Is there such a thing as ‘sentimental value’?  Well yes, there is, according to a judge of the Supreme Court of New South Wales.

The NSW police confiscated items of personal property.  Subsequently when the owner demanded the return of them, he was told that they had been destroyed.

Ultimately the State of NSW accepted liability to the owner and agreed on the value of certain items (a watch, a belt, etc) at $15,000, but there was no agreement about the value of a pendant which was said to be a cherished family heirloom.  The plaintiff could describe the pendant but produced no evidence of its value.

The judge accepted the maximum value of the pendant as estimated by a valuer engaged by the police ($10,000).  He then added $2,500 on the basis that it was reasonably foreseeable by the police that the pendant was a possession of sentimental value to its owner.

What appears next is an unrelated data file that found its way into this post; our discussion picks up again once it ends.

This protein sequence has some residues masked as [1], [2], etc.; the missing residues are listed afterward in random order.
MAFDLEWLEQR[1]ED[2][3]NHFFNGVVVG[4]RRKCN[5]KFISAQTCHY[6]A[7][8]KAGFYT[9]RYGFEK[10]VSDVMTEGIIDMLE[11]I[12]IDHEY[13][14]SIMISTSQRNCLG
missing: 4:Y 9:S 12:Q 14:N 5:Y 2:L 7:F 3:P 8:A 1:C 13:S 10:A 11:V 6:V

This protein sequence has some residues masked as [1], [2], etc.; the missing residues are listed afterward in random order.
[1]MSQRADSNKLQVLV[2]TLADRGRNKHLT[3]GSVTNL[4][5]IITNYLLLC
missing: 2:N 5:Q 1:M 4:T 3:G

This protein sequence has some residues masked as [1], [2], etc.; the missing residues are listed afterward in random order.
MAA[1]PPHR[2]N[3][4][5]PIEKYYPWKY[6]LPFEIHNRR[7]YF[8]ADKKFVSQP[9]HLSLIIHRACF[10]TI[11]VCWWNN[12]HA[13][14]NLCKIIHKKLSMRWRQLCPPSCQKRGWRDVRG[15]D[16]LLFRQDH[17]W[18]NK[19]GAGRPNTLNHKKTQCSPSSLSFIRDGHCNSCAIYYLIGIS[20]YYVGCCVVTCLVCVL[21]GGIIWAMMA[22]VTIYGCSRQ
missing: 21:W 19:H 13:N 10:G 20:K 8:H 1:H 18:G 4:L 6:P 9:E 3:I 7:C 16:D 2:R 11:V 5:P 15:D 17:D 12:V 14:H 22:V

Jianwei Liu v State of NSW [2014] NSWSC 933

‘Extra’ damages such as damages for inconvenience and damages for loss of sentimental value may be awarded if there is convincing evidence to support them.  However the amounts awarded tend to be modest.